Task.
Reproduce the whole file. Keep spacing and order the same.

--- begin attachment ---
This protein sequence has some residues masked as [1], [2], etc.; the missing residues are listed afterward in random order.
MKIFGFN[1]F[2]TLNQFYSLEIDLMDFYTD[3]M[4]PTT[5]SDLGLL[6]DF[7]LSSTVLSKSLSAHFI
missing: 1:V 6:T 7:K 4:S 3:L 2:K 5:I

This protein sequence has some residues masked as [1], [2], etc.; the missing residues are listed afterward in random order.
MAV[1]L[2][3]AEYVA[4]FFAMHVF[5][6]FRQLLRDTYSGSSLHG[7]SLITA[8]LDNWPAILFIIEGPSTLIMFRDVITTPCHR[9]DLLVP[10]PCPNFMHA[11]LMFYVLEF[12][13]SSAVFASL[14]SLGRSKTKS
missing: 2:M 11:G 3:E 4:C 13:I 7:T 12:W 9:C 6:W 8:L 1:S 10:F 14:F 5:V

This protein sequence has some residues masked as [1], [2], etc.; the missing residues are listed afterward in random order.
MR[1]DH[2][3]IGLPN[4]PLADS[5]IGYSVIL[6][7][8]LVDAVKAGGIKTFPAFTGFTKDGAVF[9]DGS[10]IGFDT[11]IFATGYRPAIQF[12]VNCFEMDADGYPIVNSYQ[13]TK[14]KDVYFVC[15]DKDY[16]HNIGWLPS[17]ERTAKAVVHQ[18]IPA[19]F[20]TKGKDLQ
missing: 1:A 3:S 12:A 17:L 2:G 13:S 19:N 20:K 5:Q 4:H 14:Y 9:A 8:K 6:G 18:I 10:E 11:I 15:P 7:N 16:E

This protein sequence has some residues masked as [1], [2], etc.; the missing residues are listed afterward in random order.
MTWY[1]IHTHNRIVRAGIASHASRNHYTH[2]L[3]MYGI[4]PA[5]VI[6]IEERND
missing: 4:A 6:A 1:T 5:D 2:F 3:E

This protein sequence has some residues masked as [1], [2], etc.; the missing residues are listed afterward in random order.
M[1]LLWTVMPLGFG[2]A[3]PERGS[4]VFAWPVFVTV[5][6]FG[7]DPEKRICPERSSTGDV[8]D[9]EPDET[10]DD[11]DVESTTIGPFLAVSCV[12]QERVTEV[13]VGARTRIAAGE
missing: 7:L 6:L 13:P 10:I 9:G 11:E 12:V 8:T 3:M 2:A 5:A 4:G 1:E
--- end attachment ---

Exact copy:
This protein sequence has some residues masked as [1], [2], etc.; the missing residues are listed afterward in random order.
MKIFGFN[1]F[2]TLNQFYSLEIDLMDFYTD[3]M[4]PTT[5]SDLGLL[6]DF[7]LSSTVLSKSLSAHFI
missing: 1:V 6:T 7:K 4:S 3:L 2:K 5:I

This protein sequence has some residues masked as [1], [2], etc.; the missing residues are listed afterward in random order.
MAV[1]L[2][3]AEYVA[4]FFAMHVF[5][6]FRQLLRDTYSGSSLHG[7]SLITA[8]LDNWPAILFIIEGPSTLIMFRDVITTPCHR[9]DLLVP[10]PCPNFMHA[11]LMFYVLEF[12][13]SSAVFASL[14]SLGRSKTKS
missing: 2:M 11:G 3:E 4:C 13:I 7:T 12:W 9:C 6:W 8:L 1:S 10:F 14:F 5:V

This protein sequence has some residues masked as [1], [2], etc.; the missing residues are listed afterward in random order.
MR[1]DH[2][3]IGLPN[4]PLADS[5]IGYSVIL[6][7][8]LVDAVKAGGIKTFPAFTGFTKDGAVF[9]DGS[10]IGFDT[11]IFATGYRPAIQF[12]VNCFEMDADGYPIVNSYQ[13]TK[14]KDVYFVC[15]DKDY[16]HNIGWLPS[17]ERTAKAVVHQ[18]IPA[19]F[20]TKGKDLQ
missing: 1:A 3:S 12:A 17:L 2:G 13:S 19:N 20:K 5:Q 4:H 14:Y 9:A 8:K 6:G 18:I 10:E 11:I 15:P 7:N 16:E

This protein sequence has some residues masked as [1], [2], etc.; the missing residues are listed afterward in random order.
MTWY[1]IHTHNRIVRAGIASHASRNHYTH[2]L[3]MYGI[4]PA[5]VI[6]IEERND
missing: 4:A 6:A 1:T 5:D 2:F 3:E

This protein sequence has some residues masked as [1], [2], etc.; the missing residues are listed afterward in random order.
M[1]LLWTVMPLGFG[2]A[3]PERGS[4]VFAWPVFVTV[5][6]FG[7]DPEKRICPERSSTGDV[8]D[9]EPDET[10]DD[11]DVESTTIGPFLAVSCV[12]QERVTEV[13]VGARTRIAAGE
missing: 7:L 6:L 13:P 10:I 9:G 11:E 12:V 8:T 3:M 2:A 5:A 4:G 1:E